Lesson Methodology

TEFL Methodology.PNG

There is no one best lesson methodology for teaching English.

That doesn’t mean you shouldn’t have any methodology at all. If you leap out from behind the photocopier, grab a teacher and demand they explain their activity selection and sequencing, they usually can’t (but they do sometimes question your sanity for hiding behind photocopiers).

They claim to use an ‘eclectic’ or a ‘post-methods approach’. What rubbish (mostly).

What’s really happening is that these teachers happen to know some fun activities that require minimal planning and that fill time.

Most don’t know that different methodologies are suited to different types of learners, or that they’re different tools for different occasions. Tools that can make your classes smoother, more enjoyable, and more valuable to your students (and easier for you).

Once you do know that, then you can start adapting them – you have to know the rules before you can break them.

Lesson Methodology Example

Same question, two different responses:

“So why have you decided to do these activities here and here?”

Teacher 1: “Er, well, they’re good activities that get them talking a lot.”

Teacher 2: “Well, the activities force the students to use the target lexis in small groups, which gives me time to assess what the students can and can’t use at the beginning and also at the end of the class. It’s basically a Test-Teach-Test approach, as they’re quite a weak class with some discipline issues. Doing it this way allows me to make sure they’re learning, whilst still having a communicative class with fewer classroom management problems. Also, if there is a problem with weaker students not keeping pace, it gets highlighted straight away, not just when we have a formal test at the end of each unit.”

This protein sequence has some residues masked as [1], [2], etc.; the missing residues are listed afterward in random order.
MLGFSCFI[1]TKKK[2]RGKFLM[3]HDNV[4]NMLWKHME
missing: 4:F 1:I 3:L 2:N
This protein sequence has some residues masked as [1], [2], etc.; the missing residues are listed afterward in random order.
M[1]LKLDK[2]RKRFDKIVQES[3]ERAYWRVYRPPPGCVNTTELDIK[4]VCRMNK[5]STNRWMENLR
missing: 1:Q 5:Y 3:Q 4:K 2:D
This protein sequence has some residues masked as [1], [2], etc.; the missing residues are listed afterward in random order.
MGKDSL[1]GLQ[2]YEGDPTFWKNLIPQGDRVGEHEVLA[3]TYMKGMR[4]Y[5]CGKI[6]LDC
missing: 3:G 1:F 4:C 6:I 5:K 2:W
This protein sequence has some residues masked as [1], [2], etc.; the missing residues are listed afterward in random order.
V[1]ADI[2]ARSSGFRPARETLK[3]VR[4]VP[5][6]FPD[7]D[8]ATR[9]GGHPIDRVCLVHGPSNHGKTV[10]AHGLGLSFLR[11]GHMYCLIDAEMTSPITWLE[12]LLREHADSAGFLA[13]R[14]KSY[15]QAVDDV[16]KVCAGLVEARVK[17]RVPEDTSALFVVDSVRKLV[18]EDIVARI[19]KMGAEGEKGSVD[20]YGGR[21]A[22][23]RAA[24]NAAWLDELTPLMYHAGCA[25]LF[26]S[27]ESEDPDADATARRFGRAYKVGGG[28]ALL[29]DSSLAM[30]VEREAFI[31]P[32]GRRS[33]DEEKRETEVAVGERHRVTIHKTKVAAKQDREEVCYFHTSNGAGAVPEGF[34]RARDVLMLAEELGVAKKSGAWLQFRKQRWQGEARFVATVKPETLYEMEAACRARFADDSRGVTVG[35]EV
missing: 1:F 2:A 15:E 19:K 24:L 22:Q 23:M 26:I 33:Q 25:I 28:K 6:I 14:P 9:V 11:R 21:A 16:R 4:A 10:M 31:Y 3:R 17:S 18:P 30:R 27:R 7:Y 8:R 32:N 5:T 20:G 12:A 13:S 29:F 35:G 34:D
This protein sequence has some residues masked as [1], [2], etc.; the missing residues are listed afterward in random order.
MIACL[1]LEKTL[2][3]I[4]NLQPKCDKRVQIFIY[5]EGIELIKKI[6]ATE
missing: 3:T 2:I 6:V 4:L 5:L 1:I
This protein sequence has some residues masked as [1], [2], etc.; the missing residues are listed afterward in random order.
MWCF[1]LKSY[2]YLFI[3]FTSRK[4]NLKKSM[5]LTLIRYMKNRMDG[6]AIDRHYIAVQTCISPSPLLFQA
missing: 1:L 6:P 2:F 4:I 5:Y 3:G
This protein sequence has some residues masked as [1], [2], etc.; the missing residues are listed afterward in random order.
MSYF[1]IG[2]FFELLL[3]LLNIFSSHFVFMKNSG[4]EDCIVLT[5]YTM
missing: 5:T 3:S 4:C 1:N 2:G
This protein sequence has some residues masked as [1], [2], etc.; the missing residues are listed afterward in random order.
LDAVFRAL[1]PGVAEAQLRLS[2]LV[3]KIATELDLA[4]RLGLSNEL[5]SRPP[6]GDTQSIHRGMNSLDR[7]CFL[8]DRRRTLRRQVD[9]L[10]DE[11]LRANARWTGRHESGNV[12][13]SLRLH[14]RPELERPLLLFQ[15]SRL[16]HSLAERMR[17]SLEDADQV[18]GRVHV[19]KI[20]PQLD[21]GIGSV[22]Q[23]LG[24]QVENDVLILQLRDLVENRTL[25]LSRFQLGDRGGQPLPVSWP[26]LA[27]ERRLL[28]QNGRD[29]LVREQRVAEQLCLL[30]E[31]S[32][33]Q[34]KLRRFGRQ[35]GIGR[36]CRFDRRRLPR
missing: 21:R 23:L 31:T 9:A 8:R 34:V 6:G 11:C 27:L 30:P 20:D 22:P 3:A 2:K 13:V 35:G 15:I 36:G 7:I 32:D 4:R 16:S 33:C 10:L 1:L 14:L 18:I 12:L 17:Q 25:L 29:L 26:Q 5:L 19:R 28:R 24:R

Would you pass the photocopier test?

Different Lesson Methodologies, Different Tools

Now, the following is just from my experience. Your experience may differ (and please tell me in the comments!)

Present-Practice-Produce (PPP)

Good for beginning teachers. Gets lots of criticism from ELT authors, but does the job. Good for younger and lower level students that need lots of structure and support.

Engage-Study-Activate (ESA) / Authentic Use-Restrictive Use-Clarification (ARC)

Basically, these are Present-Practice-Produce v2.0. Good general all round approaches, for all levels and ages.

Test-Teach-Test (TTT)

Good for weaker classes that need structure, and classes with classroom management issues. Gets old fast with higher level classes.

Task Based Learning (TBL)

Some academics don’t consider this a ‘method’, but they can get lost. One of the best ways to structure an activity and a class. Harder to do for lower levels and very young learners (but highly rewarding when you do).

Context-Analysis-Practice/Evaluation (CAP/E)

Good all-rounder, and good to have context featured up front and explicitly referred to.

Dogme Comes in ‘weak’ and ‘strong’ flavours. Incredible way to build connections and motivation with students. Basically, no materials needed. Burn the coursebook. Experienced teachers only (just an excuse to slack off for newer teachers).

The Lexical Approach

OK, so this one really isn’t a method. But it’s good to use some of the principles for all levels for teaching lexis – basically, remember to teach lovely chunks of language in context, not just individual words.

The Silent Approach

Don’t bother.

If you need more information about each methodology, ask your peers, academic manager, or just Google it.

So what has this got to do with lesson planning?

OK, all of that was a long way of saying; choose the right method for each class. That simple.

Good luck, and let me know your preferred methodology in the comments.